Heme haloperoxidases are unique enzymes in biology that react H2O2 and halides on a heme center to generate hypohalide, which reacts with a substrate by halide transfer. We studied model complexes of the active site of heme haloperoxidase and investigated the reaction mechanism starting from an iron(III)-hydrogen peroxide-heme complex. We find two stepwise proton transfers by active site Glu and His residues to form Compound I and water, whereby the second proton transfer step is rate-determining. In a subsequent reaction with chloride the oxygen atom transfer is studied to form hypohalide. Overall, the free energy of activation of the second proton transfer and oxygen atom transfer to halide are similar in energy with free energies of activation around 20 kcal mol–1. The calculations show that during oxygen atom transfer from Compound I to halide, significant charge-transfer happens prior to the transition state. This implies that the reaction may be enhanced in polar environments and through second-coordination sphere effects. The studies show that the conversion of H2O2 and halide on a heme center is fast and few intermediates along the reaction mechanism will have a lifetime that is long enough to enable trapping and characterization with experimental methods. A range of active site models and density functional theory methods were tested, but little effect is seen on the mechanism and optimized geometries.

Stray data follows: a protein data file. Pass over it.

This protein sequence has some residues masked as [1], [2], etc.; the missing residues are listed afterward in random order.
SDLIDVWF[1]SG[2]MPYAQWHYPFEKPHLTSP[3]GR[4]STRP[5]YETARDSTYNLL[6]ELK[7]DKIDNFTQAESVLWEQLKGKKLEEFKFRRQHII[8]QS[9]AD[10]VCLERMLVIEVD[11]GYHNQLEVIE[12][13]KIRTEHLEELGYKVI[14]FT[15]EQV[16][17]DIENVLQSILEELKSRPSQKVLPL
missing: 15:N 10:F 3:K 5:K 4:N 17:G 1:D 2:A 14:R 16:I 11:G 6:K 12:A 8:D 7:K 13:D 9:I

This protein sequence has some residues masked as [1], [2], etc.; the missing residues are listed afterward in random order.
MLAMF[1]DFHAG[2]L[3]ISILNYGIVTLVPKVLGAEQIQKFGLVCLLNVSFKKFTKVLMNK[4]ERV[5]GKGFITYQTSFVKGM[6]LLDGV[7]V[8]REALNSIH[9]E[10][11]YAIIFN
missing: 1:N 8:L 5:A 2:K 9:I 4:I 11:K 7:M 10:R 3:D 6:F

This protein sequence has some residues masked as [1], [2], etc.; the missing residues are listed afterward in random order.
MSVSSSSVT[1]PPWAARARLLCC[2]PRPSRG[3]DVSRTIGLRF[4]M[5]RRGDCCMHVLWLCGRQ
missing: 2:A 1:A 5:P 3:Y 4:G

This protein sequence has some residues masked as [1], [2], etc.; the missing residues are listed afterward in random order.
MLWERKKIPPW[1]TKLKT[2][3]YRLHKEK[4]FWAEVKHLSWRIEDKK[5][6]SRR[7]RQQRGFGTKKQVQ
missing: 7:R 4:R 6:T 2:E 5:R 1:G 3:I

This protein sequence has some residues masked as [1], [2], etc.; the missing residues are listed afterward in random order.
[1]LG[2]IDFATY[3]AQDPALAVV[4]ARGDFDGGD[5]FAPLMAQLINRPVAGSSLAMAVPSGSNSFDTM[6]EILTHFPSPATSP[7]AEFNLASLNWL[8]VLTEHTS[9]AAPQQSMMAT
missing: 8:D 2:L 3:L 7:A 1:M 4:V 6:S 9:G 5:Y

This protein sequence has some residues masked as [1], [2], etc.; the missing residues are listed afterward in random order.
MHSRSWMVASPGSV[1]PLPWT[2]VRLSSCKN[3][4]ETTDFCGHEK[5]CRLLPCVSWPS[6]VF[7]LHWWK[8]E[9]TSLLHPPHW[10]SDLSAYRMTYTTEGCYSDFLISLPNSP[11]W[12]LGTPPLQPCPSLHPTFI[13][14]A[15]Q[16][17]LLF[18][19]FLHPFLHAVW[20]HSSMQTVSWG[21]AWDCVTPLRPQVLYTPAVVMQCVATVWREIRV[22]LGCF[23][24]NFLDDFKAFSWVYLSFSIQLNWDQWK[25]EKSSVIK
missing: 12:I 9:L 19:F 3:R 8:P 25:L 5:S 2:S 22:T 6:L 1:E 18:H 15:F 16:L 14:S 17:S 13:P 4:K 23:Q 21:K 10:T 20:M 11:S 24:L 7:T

|Journal||Israel Journal of Chemistry|
|Publication status||Accepted/In press - 29 Oct 2019|